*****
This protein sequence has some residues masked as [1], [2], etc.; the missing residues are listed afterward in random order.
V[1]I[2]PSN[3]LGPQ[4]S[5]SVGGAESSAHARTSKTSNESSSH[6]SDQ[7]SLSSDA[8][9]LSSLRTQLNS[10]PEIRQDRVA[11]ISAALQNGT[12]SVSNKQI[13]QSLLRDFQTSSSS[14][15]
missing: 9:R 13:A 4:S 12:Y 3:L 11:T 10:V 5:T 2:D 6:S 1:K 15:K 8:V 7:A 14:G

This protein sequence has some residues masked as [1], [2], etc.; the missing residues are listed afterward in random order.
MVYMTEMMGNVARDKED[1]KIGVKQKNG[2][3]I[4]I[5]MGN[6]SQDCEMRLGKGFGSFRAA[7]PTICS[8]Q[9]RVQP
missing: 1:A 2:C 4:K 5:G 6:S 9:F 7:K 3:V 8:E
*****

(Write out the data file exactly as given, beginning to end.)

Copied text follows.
This protein sequence has some residues masked as [1], [2], etc.; the missing residues are listed afterward in random order.
V[1]I[2]PSN[3]LGPQ[4]S[5]SVGGAESSAHARTSKTSNESSSH[6]SDQ[7]SLSSDA[8][9]LSSLRTQLNS[10]PEIRQDRVA[11]ISAALQNGT[12]SVSNKQI[13]QSLLRDFQTSSSS[14][15]
missing: 9:R 13:A 4:S 12:Y 3:L 11:T 10:V 5:T 2:D 6:S 1:K 15:K 8:V 7:A 14:G

This protein sequence has some residues masked as [1], [2], etc.; the missing residues are listed afterward in random order.
MVYMTEMMGNVARDKED[1]KIGVKQKNG[2][3]I[4]I[5]MGN[6]SQDCEMRLGKGFGSFRAA[7]PTICS[8]Q[9]RVQP
missing: 1:A 2:C 4:K 5:G 6:S 9:F 7:K 3:V 8:E